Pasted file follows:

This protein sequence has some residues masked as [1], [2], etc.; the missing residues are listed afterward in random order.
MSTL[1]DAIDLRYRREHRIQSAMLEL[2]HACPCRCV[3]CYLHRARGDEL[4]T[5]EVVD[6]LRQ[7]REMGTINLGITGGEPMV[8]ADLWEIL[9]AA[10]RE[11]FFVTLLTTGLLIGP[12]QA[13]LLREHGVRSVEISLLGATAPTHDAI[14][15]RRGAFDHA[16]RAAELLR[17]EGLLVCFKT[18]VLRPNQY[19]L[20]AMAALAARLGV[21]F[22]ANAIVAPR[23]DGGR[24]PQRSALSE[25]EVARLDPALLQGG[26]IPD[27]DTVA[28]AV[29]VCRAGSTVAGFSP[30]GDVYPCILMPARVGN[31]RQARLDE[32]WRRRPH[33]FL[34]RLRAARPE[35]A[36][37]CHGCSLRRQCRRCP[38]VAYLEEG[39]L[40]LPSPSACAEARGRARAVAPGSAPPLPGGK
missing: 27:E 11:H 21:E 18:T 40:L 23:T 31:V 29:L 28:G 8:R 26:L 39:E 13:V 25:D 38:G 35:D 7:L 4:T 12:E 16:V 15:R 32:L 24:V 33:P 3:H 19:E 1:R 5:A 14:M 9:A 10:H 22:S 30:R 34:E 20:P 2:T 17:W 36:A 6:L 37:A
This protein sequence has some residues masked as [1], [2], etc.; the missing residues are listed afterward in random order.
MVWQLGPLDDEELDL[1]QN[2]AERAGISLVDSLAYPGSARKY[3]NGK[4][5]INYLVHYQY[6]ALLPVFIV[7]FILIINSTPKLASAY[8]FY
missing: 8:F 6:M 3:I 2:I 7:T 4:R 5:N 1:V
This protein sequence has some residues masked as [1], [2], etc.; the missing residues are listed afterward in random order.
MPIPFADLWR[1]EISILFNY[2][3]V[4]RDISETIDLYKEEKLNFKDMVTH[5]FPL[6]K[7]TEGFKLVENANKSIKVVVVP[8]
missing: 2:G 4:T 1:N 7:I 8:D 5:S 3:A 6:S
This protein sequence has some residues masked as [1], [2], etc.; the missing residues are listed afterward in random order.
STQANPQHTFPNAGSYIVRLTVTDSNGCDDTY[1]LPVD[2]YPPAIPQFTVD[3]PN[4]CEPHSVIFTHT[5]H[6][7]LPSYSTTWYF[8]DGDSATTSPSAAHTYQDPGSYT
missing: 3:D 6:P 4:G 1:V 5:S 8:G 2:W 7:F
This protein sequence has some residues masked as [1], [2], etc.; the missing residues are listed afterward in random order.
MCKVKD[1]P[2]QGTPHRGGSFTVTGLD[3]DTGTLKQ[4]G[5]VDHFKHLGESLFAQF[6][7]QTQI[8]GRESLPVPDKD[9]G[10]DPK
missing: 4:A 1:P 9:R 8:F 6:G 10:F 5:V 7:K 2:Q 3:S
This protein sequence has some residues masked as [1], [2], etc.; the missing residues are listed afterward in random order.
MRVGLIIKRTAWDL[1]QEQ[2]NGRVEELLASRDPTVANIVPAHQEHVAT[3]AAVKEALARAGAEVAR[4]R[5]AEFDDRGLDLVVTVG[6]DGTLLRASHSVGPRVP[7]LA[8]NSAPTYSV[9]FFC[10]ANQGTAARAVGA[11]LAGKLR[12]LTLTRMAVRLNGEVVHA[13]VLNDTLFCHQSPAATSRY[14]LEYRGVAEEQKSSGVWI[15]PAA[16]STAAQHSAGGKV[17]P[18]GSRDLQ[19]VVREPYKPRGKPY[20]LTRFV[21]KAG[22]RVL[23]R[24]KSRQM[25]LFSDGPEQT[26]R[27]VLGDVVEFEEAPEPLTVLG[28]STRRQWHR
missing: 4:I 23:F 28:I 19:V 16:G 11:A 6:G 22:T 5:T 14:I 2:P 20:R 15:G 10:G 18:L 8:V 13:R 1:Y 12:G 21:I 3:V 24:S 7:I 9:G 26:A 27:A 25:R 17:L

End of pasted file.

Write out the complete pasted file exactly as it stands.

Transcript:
This protein sequence has some residues masked as [1], [2], etc.; the missing residues are listed afterward in random order.
MSTL[1]DAIDLRYRREHRIQSAMLEL[2]HACPCRCV[3]CYLHRARGDEL[4]T[5]EVVD[6]LRQ[7]REMGTINLGITGGEPMV[8]ADLWEIL[9]AA[10]RE[11]FFVTLLTTGLLIGP[12]QA[13]LLREHGVRSVEISLLGATAPTHDAI[14][15]RRGAFDHA[16]RAAELLR[17]EGLLVCFKT[18]VLRPNQY[19]L[20]AMAALAARLGV[21]F[22]ANAIVAPR[23]DGGR[24]PQRSALSE[25]EVARLDPALLQGG[26]IPD[27]DTVA[28]AV[29]VCRAGSTVAGFSP[30]GDVYPCILMPARVGN[31]RQARLDE[32]WRRRPH[33]FL[34]RLRAARPE[35]A[36][37]CHGCSLRRQCRRCP[38]VAYLEEG[39]L[40]LPSPSACAEARGRARAVAPGSAPPLPGGK
missing: 27:E 11:H 21:E 18:T 40:L 23:T 31:V 29:L 28:G 8:R 26:L 39:E 13:V 25:D 38:G 35:D 7:L 4:T 12:E 16:V 15:R 32:L 24:V 33:P 3:H 19:E 1:R 5:A 14:M 9:A 10:H 22:S 30:R 34:E 20:P 2:T 17:W 36:A 6:L 37:A
This protein sequence has some residues masked as [1], [2], etc.; the missing residues are listed afterward in random order.
MVWQLGPLDDEELDL[1]QN[2]AERAGISLVDSLAYPGSARKY[3]NGK[4][5]INYLVHYQY[6]ALLPVFIV[7]FILIINSTPKLASAY[8]FY
missing: 8:F 6:M 3:I 2:I 7:T 4:R 5:N 1:V
This protein sequence has some residues masked as [1], [2], etc.; the missing residues are listed afterward in random order.
MPIPFADLWR[1]EISILFNY[2][3]V[4]RDISETIDLYKEEKLNFKDMVTH[5]FPL[6]K[7]TEGFKLVENANKSIKVVVVP[8]
missing: 2:G 4:T 1:N 7:I 8:D 5:S 3:A 6:S
This protein sequence has some residues masked as [1], [2], etc.; the missing residues are listed afterward in random order.
STQANPQHTFPNAGSYIVRLTVTDSNGCDDTY[1]LPVD[2]YPPAIPQFTVD[3]PN[4]CEPHSVIFTHT[5]H[6][7]LPSYSTTWYF[8]DGDSATTSPSAAHTYQDPGSYT
missing: 3:D 6:P 4:G 1:V 5:S 8:G 2:W 7:F
This protein sequence has some residues masked as [1], [2], etc.; the missing residues are listed afterward in random order.
MCKVKD[1]P[2]QGTPHRGGSFTVTGLD[3]DTGTLKQ[4]G[5]VDHFKHLGESLFAQF[6][7]QTQI[8]GRESLPVPDKD[9]G[10]DPK
missing: 4:A 1:P 9:R 8:F 6:G 10:F 5:V 7:K 2:Q 3:S
This protein sequence has some residues masked as [1], [2], etc.; the missing residues are listed afterward in random order.
MRVGLIIKRTAWDL[1]QEQ[2]NGRVEELLASRDPTVANIVPAHQEHVAT[3]AAVKEALARAGAEVAR[4]R[5]AEFDDRGLDLVVTVG[6]DGTLLRASHSVGPRVP[7]LA[8]NSAPTYSV[9]FFC[10]ANQGTAARAVGA[11]LAGKLR[12]LTLTRMAVRLNGEVVHA[13]VLNDTLFCHQSPAATSRY[14]LEYRGVAEEQKSSGVWI[15]PAA[16]STAAQHSAGGKV[17]P[18]GSRDLQ[19]VVREPYKPRGKPY[20]LTRFV[21]KAG[22]RVL[23]R[24]KSRQM[25]LFSDGPEQT[26]R[27]VLGDVVEFEEAPEPLTVLG[28]STRRQWHR
missing: 4:I 23:F 28:I 19:V 16:G 11:A 6:G 22:T 5:T 14:I 2:P 20:R 15:G 10:G 18:L 8:V 13:R 1:Y 12:G 21:I 3:V 24:S 7:I 9:G 26:A 27:A 25:R 17:L